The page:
March 18, 2016

Collette Flanagan,
Sara Mokuria, 214-454-3980,
John Fullinwider, 214-683-2493,

Mothers Against Police Brutality (MAPB), presents the 1st Annual Clinton R. Allen Youth Speak Out on March 19. 2016 from10am-4pm at the South Dallas Cultural Center, 3400 S. Fitzhugh Ave. Dallas, TX 75210 to provide a platform to Dallas area youth and their families to voice their stories of police harassment and brutality. The Speak Out is in honor of Clinton R. Allen. Clinton, a 25-year-old African American, was unarmed on March 10, 2013, when he was shot to death 7 times – once at close range in the back – by Dallas police officer Clark Staller (who is still employed with the Dallas Police Department).

According to the “Black Millennials in America” report , 54.4 percent of black youth know someone, including themselves, who has been harassed by the police. Sara Mokuria, co-founder of MAPB says, “We live in segregated neighborhoods, our children attend segregated schools and our communities are policed differently. Racial profiling and police harassment is sadly expected and accepted as normal in the Southern sector.”

Radio stations-K104.5, 97.9FM and SoMetro Radio will live broadcast on site as youth and their family members share their stories through testimonies and creative expressions. From the most egregious instances of abuse to the everyday interactions with law enforcement the lives of Dallas area youth are impacted. The systemic lack of accountability and unequal treatment leaves youth feeling angry, fearful and frustrated. . MAPB is dedicated to creating platforms like this speak out for the silenced voices in the Dallas area to express how their lives are affected by encounters with law enforcement. For more information, visit Mothers Against Police Brutality on Facebook, or at:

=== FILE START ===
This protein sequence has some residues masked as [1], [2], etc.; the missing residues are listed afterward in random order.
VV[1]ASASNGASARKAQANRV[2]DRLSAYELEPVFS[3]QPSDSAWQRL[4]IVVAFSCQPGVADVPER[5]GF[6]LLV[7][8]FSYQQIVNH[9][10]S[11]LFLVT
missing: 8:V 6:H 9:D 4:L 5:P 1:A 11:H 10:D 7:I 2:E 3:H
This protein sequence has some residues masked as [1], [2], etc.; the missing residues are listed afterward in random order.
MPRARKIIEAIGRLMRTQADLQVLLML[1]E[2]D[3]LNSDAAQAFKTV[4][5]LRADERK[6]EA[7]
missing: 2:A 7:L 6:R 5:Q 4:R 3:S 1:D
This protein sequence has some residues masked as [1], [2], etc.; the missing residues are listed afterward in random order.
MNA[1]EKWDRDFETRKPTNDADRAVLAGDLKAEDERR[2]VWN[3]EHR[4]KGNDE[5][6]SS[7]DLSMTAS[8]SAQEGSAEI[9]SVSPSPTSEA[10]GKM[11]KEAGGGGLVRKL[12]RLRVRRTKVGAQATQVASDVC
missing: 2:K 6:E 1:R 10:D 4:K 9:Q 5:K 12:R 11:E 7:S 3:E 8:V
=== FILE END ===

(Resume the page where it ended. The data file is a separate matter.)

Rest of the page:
Click here to read MAPB’s Plan to End Police Brutality.

About Mothers Against Police Brutality

Mothers Against Police Brutality (MAPB)

Mothers Against Police Brutality (MAPB) is an emerging, Dallas-based multi-generational, multi-racial, and multi-ethnic coalition uniting people nationally, from all walks of life, to hold law enforcement agencies more accountable. Collette Flanagan founded MAPB in 2013 after her son, Clinton Allen, an unarmed young man in custody, was shot to death by a Dallas police officer. MAPB works for an immediate end to the use of deadly force against unarmed persons; for changes in the overall use of excessive and deadly force to stop unnecessary injury and death; for changes in the treatment of mentally ill persons by police; for assistance to the families of the victims of police violence; for transparency and objectivity in the investigations of police misconduct; and for other changes in police policies and procedures to protect the lives of civilians, with a particular focus on protecting the lives of African American and Latino youth. Transforming grief into determination, Flanagan and MAPB are leading the charge to change deadly force policy in Dallas and throughout the U.S., to support families who have lost loved ones to police violence, and to help restore trust between the police and the communities they are sworn to serve and protect.